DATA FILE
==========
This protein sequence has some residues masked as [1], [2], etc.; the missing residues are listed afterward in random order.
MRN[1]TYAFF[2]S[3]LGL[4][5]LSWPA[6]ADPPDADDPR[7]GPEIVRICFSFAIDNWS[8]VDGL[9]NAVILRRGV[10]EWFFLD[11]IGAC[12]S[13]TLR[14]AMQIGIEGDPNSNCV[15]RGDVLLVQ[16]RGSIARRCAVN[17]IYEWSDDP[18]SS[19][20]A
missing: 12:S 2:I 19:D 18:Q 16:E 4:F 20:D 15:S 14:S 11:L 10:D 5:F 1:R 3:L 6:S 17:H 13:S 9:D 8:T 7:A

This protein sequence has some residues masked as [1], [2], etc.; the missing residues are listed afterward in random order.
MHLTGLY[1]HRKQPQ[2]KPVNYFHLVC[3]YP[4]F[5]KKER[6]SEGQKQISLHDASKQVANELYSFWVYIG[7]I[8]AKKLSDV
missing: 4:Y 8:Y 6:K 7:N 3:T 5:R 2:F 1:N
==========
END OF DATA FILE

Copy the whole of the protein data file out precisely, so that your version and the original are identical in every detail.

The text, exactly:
This protein sequence has some residues masked as [1], [2], etc.; the missing residues are listed afterward in random order.
MRN[1]TYAFF[2]S[3]LGL[4][5]LSWPA[6]ADPPDADDPR[7]GPEIVRICFSFAIDNWS[8]VDGL[9]NAVILRRGV[10]EWFFLD[11]IGAC[12]S[13]TLR[14]AMQIGIEGDPNSNCV[15]RGDVLLVQ[16]RGSIARRCAVN[17]IYEWSDDP[18]SS[19][20]A
missing: 12:S 2:I 19:D 18:Q 16:E 4:F 20:D 15:S 14:S 11:L 10:D 5:F 1:R 3:L 6:S 17:H 13:S 9:D 8:T 7:A

This protein sequence has some residues masked as [1], [2], etc.; the missing residues are listed afterward in random order.
MHLTGLY[1]HRKQPQ[2]KPVNYFHLVC[3]YP[4]F[5]KKER[6]SEGQKQISLHDASKQVANELYSFWVYIG[7]I[8]AKKLSDV
missing: 4:Y 8:Y 6:K 7:N 3:T 5:R 2:F 1:N